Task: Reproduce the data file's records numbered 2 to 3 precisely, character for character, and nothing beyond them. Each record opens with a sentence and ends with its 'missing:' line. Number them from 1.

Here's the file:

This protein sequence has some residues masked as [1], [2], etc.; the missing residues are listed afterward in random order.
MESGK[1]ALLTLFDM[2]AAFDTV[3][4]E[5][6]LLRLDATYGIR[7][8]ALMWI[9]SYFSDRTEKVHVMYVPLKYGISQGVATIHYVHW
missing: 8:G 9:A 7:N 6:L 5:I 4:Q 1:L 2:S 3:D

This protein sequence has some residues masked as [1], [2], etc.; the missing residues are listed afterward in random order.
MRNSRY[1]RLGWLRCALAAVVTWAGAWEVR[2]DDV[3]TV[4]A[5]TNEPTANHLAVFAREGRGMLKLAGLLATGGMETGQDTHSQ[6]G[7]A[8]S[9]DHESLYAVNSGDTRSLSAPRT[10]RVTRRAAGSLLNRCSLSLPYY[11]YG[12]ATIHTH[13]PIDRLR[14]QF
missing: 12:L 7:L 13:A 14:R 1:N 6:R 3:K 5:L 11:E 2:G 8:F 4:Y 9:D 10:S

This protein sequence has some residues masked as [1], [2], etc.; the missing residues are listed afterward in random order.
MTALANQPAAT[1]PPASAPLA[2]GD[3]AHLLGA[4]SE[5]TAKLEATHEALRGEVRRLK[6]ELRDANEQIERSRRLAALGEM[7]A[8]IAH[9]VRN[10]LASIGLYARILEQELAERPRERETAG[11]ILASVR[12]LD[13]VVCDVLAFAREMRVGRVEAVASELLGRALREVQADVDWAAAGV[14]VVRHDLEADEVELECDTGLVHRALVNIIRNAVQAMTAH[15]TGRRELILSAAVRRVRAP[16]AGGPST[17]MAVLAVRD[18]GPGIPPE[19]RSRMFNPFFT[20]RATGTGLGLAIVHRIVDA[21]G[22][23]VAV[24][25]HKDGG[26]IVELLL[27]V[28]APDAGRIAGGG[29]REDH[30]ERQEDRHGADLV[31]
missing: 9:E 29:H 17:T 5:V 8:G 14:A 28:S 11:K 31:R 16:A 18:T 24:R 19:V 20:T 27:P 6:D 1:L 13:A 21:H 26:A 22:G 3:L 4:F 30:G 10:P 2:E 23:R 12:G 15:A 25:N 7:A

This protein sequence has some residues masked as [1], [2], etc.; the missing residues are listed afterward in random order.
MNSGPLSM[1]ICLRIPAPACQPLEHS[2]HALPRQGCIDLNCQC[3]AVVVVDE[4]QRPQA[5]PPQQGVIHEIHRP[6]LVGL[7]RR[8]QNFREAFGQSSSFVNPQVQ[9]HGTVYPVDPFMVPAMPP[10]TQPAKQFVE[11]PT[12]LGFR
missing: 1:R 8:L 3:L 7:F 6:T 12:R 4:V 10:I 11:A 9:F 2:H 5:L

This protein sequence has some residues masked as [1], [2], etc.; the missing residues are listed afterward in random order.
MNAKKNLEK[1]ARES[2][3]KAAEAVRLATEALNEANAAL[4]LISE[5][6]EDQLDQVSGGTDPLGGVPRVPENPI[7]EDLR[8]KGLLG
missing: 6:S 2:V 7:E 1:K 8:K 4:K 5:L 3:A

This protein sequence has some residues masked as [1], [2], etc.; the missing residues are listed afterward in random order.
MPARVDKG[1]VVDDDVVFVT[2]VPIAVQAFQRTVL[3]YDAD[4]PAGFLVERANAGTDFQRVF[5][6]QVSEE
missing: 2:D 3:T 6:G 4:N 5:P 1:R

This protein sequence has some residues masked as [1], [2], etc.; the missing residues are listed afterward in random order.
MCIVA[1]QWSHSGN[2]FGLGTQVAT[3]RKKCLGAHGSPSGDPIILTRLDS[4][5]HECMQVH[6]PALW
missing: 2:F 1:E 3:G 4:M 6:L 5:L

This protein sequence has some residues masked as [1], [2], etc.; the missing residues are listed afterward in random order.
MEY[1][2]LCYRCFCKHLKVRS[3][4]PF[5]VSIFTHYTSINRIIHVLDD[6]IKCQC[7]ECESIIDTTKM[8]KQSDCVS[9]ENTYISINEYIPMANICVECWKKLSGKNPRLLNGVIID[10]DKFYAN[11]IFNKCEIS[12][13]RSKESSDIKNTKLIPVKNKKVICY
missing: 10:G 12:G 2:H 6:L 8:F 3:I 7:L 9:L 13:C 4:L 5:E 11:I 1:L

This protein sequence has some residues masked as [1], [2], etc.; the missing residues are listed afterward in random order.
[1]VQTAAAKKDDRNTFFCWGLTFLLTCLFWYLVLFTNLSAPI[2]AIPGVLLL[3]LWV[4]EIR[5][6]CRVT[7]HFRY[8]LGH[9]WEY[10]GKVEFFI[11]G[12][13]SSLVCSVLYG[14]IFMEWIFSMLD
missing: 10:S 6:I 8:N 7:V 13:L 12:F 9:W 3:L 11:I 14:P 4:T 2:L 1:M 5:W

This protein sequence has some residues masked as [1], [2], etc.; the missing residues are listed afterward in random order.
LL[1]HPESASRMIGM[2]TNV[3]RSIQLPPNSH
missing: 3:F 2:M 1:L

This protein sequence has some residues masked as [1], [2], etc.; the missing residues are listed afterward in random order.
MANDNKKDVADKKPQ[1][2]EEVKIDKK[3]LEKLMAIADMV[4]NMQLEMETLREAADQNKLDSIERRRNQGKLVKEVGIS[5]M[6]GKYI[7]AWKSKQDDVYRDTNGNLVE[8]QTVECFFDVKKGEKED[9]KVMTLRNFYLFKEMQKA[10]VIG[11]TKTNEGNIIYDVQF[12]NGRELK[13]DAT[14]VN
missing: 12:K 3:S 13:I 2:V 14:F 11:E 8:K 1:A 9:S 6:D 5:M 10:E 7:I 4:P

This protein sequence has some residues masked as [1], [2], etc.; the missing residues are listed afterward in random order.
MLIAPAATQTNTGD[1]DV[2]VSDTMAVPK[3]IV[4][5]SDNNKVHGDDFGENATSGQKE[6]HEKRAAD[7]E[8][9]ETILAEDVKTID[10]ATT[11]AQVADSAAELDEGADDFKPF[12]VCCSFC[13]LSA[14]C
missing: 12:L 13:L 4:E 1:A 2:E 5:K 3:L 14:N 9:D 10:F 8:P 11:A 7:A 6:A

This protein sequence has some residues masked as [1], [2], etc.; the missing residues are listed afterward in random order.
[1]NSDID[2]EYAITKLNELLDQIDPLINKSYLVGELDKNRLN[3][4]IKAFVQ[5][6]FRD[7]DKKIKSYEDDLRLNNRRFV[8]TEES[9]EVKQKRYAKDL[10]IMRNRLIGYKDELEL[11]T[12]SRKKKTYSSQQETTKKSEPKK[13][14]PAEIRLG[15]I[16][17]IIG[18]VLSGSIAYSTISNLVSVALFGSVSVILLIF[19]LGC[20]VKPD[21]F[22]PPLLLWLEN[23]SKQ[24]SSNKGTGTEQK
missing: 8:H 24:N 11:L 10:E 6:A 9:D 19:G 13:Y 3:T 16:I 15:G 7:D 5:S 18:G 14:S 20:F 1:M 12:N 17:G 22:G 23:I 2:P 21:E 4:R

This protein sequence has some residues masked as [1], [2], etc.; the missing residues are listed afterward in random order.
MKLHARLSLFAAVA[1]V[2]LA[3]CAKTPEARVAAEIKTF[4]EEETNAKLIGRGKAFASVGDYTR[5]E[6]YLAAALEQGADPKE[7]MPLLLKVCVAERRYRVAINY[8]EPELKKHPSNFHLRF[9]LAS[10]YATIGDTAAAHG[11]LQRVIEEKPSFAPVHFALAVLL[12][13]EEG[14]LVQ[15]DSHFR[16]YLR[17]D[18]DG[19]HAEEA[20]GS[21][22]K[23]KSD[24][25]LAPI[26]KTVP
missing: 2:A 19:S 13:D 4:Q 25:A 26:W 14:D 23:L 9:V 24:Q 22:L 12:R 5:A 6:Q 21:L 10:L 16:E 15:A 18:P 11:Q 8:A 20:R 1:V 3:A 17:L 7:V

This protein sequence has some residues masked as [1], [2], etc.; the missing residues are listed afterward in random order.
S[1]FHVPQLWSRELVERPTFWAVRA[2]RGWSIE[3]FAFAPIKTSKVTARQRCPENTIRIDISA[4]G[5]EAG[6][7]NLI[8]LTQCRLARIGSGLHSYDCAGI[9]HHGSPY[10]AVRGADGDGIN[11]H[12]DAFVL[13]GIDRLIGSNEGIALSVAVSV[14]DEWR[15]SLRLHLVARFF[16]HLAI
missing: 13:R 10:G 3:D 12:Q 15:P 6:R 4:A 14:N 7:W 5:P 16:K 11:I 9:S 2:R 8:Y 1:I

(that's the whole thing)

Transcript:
This protein sequence has some residues masked as [1], [2], etc.; the missing residues are listed afterward in random order.
MRNSRY[1]RLGWLRCALAAVVTWAGAWEVR[2]DDV[3]TV[4]A[5]TNEPTANHLAVFAREGRGMLKLAGLLATGGMETGQDTHSQ[6]G[7]A[8]S[9]DHESLYAVNSGDTRSLSAPRT[10]RVTRRAAGSLLNRCSLSLPYY[11]YG[12]ATIHTH[13]PIDRLR[14]QF
missing: 12:L 7:L 13:A 14:R 1:N 6:R 3:K 5:L 11:E 2:G 8:F 4:Y 9:D 10:S

This protein sequence has some residues masked as [1], [2], etc.; the missing residues are listed afterward in random order.
MTALANQPAAT[1]PPASAPLA[2]GD[3]AHLLGA[4]SE[5]TAKLEATHEALRGEVRRLK[6]ELRDANEQIERSRRLAALGEM[7]A[8]IAH[9]VRN[10]LASIGLYARILEQELAERPRERETAG[11]ILASVR[12]LD[13]VVCDVLAFAREMRVGRVEAVASELLGRALREVQADVDWAAAGV[14]VVRHDLEADEVELECDTGLVHRALVNIIRNAVQAMTAH[15]TGRRELILSAAVRRVRAP[16]AGGPST[17]MAVLAVRD[18]GPGIPPE[19]RSRMFNPFFT[20]RATGTGLGLAIVHRIVDA[21]G[22][23]VAV[24][25]HKDGG[26]IVELLL[27]V[28]APDAGRIAGGG[29]REDH[30]ERQEDRHGADLV[31]
missing: 9:E 29:H 17:T 5:V 8:G 14:A 28:S 11:K 31:R 16:A 18:T 24:R 19:V 20:T 27:P 6:D 1:L 13:A 21:H 26:A 22:G 3:L 4:F 30:G 10:P 2:E 23:R 12:G 15:A 25:N 7:A